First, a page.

Bulldozer wrote:
Edgar wrote:How attractive are those cities/towns up the northern of SA? The furthest I have been to is Clare.
They're industrial cities in a semi-arid or arid environment and are completely reliant upon water pumped from the Murray, so they're not the most attractive places. Whyalla would have to be the pick of the lot between Pt Augusta and Pt Pirie.

I highly recommend that anyone who hasn't been around SA to try and do so - hop in a reliable car and hit the open road - it will give you a new perspective on things when you experience the vastness of space between places.
Being a migrant and having only been in Australia for slightly more than 2 years does not provide me with the guts to drive through rural areas. And it should provide enough attraction.

But nonetheless, this $100million shopping centre must be a huge thing for Whyalla.
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Re: Whyalla Plaza Shopping Centre - $100 million

#44 Post by crawf » Mon Jan 21, 2008 7:33 pm

Rural areas aren't that bad :?, there safer than the cities.

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Desalination Plant for OneSteel Whyalla

#45 Post by rhino » Tue Oct 26, 2010 12:23 pm

New desal plant for OneSteel Whyalla
VALERINA CHANGARATHIL From: The Advertiser October 25, 2010 6:18PM

ONESTEEL Whyalla and Adelaide desalination specialist Osmoflo have teamed up to reduce the steelmaker's reliance on the River Murray by up to 20 per cent from 2011.
Osmoflo will build, own and operate a $10 million, 1.5 gigalitre desalination plant at OneSteel's Whyalla site, which currently uses 7 gigalitres of water per year following its recent expansion.
The reverse-osmosis plant will desalinate more than four million litres of seawater per day from July 2011, to supply the 1.5GL of water to OneSteel under a 10-year water supply contract.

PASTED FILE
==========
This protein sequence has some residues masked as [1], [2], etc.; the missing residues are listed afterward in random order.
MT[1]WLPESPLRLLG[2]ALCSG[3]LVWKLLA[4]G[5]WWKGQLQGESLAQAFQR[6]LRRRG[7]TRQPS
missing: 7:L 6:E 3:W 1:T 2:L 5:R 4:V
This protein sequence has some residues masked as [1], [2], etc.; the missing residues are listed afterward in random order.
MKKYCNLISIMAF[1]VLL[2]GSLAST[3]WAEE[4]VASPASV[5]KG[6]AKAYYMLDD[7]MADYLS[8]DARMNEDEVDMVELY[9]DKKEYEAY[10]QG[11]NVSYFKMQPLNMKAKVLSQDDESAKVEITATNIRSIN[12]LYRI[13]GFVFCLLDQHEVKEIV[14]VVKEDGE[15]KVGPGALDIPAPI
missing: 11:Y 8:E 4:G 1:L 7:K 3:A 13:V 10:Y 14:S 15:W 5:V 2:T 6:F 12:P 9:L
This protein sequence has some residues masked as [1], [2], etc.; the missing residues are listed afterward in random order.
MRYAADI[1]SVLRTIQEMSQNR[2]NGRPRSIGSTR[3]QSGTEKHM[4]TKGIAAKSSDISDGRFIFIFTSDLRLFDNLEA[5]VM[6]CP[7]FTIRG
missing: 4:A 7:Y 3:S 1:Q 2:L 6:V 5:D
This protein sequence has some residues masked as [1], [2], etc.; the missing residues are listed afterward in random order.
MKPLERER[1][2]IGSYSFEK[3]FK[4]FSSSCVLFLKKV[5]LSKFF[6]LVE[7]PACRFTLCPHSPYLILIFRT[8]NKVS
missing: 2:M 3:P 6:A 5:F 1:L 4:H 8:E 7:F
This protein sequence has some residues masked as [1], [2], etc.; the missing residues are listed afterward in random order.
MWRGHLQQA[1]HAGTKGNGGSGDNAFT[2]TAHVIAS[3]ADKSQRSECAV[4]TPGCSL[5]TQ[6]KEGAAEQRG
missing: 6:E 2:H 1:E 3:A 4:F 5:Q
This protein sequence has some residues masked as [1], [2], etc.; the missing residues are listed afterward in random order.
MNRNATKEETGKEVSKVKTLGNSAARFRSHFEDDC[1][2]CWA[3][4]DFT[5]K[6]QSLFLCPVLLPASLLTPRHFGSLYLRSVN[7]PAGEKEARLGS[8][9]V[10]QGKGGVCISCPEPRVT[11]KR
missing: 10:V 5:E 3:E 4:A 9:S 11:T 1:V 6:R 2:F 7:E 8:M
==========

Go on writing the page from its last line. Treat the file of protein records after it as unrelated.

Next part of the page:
OneSteel - targeting iron ore exports of 6 million tonnes per year - currently uses seawater on site for some of its works, but this is the first time desalinated water will be used in production. The plant has been in planning stages for a while and has now received regulatory and environmental approvals.
OneSteel Whyalla chief executive Mark Parry said the brine from the plant would be managed using an on-site pond system.
"The brine discharges will undergo significant mixing and dilution within the pond system ensuring there are negligible salinity impacts on the Spencer Gulf,'' he said.
"Our iron ore export production rates have continued to increase in recent years which leads to an increase in water consumption, so this plant has become an important project for our operations,'' Mr Parry said.
Osmoflo managing director Marc Fabig said preliminary design work had already begun on the plant.
"We hope to build and operate more plants in the region.
"Our Whyalla plant alone will result in at least 10-15 jobs in the construction phase and we would need to have some operations staff on site,'' Mr Fabig said.
"This truly is a benchmark project for the region.''
Osmoflo's clients in SA include Penrice Soda, Coopers Brewery and local councils, among others. Nationally, some of its larger clients include Coca Cola Amatil and Foster's Group.
Recently, it won one of its most lucrative projects, supplying four reverse osmosis plants to the multi-billion dollar Gorgon liquefied natural gas project off Australia's north-west coast.
cheers,
Rhino